I would (and still do) go into a facility with a puzzle or two, tell the activity person, administrator or basically anyone I could get to stop and listen for a minute or two, Max’s story and give them the puzzles. I then would ask them to order a shipment of puzzles from Max, and give him at least $25 to cover shipping costs. Puzzles to Remember collects puzzles via donations from puzzle manufactures and individuals and then ships them to Alzheimer's care facilities all over the United States. If an Alzheimer's care facilities wants puzzles to use in the caring of Alzheimer's patients they can obtain a box of ten or more puzzles by paying for the cost of shipping. This is not a requirement, Max often pays the cost of shipping from grants and awards he has won. A typical shipment of puzzles has a retail value of $150.

Carole, why did you decide to send money and ask for a shipment of Puzzles?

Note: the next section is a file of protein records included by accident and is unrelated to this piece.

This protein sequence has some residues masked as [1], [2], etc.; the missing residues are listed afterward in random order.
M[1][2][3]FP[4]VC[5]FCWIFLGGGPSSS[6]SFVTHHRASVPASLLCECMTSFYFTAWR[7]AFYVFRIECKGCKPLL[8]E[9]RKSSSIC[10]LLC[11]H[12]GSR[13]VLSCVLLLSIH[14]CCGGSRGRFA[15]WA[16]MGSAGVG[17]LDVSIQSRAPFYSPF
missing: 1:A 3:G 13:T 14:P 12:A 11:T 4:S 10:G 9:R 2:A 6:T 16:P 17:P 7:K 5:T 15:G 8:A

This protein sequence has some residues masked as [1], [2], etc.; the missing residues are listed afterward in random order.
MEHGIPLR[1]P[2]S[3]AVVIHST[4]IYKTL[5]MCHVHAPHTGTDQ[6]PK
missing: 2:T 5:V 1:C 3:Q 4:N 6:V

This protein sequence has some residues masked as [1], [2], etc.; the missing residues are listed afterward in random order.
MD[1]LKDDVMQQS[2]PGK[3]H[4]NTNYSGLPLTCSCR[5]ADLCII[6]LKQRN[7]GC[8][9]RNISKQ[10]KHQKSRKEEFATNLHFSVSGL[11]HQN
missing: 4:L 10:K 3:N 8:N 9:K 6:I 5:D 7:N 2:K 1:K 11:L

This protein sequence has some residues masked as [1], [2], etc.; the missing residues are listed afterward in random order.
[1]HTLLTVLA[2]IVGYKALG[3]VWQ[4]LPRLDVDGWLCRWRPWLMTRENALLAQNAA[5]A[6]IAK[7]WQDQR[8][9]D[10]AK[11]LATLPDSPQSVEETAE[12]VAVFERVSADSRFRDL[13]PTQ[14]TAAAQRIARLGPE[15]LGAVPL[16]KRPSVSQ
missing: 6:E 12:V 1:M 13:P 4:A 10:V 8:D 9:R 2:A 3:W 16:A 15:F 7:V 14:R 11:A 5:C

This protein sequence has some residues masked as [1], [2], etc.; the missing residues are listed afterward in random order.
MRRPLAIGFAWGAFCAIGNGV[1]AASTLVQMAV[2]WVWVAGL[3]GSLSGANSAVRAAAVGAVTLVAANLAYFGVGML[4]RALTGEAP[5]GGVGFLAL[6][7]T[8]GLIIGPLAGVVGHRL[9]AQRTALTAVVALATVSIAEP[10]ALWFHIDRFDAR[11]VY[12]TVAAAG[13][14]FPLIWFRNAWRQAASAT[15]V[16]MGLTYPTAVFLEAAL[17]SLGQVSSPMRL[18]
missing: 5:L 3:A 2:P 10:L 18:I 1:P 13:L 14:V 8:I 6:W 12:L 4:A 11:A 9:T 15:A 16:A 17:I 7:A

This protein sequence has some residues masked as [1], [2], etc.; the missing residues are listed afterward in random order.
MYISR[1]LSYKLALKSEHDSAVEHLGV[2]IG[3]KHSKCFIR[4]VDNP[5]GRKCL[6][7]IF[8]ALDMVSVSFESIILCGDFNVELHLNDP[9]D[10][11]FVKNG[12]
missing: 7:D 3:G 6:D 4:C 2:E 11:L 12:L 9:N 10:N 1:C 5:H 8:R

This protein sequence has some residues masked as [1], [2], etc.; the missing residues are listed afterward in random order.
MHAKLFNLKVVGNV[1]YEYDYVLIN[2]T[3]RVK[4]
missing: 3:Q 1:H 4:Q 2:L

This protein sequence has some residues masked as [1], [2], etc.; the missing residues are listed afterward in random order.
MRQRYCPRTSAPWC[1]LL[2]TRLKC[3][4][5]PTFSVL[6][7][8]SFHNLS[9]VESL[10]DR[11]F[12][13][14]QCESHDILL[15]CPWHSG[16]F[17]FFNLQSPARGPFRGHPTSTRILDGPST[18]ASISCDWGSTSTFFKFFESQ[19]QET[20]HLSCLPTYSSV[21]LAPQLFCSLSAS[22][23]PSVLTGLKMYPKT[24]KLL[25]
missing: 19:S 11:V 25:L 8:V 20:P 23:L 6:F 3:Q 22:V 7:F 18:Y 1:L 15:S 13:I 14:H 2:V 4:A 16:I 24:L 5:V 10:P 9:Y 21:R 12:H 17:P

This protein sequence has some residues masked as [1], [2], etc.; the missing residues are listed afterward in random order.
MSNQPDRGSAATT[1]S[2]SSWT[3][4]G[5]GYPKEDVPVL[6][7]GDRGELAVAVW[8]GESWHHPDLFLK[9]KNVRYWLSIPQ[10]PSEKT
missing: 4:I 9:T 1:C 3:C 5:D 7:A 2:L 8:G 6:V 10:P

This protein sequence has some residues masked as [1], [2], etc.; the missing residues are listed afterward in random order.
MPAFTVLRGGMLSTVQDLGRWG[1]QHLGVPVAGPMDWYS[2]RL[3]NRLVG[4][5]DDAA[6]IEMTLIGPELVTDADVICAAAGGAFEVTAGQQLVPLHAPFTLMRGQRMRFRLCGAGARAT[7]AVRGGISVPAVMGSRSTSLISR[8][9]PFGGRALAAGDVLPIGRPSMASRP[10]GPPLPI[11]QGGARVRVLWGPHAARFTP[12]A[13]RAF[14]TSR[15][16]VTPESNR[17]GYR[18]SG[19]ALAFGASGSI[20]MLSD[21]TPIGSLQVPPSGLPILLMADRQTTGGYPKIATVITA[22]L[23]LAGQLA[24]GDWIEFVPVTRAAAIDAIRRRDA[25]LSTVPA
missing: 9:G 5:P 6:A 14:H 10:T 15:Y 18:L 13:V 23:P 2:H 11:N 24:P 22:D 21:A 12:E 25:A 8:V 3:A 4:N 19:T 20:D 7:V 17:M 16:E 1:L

I sent money for the shipping of puzzles because it shouldn't cost Max anything to do the good he is doing for Alzheimer’s sufferers -- not even shipping costs. I wanted to give him a little more than shipping costs so that there was some money left over to go towards payment the development of “just right” puzzles for Alzheimer’s patients.

I had hoped that each big box of puzzles Max sent out would cost less than $25 so that he’d make money on each and every box to go towards the envelopment of those "just right" puzzles.

With as tough as things are today in the senior housing field (lots of vacancies) I knew that asking for much more than $25 would be a death knell to facilities ordering more boxes. I’d always point out that they should get between 8-10 puzzles in each box, so each puzzle wouldn’t cost much more than $3 and some change, at the most. They weren’t going to get a better deal at any local store (my sales technique!).

Carole, how many facilities have received puzzles as a result of your efforts?

It looks to me like 52 in Texas and 10 in Illinois.

Carole, how many facilities have contacted Max and sent him money to cover the shipping costs of puzzles as a direct result of your delivering puzzles to them?

Five facilities so far have gotten directly involved.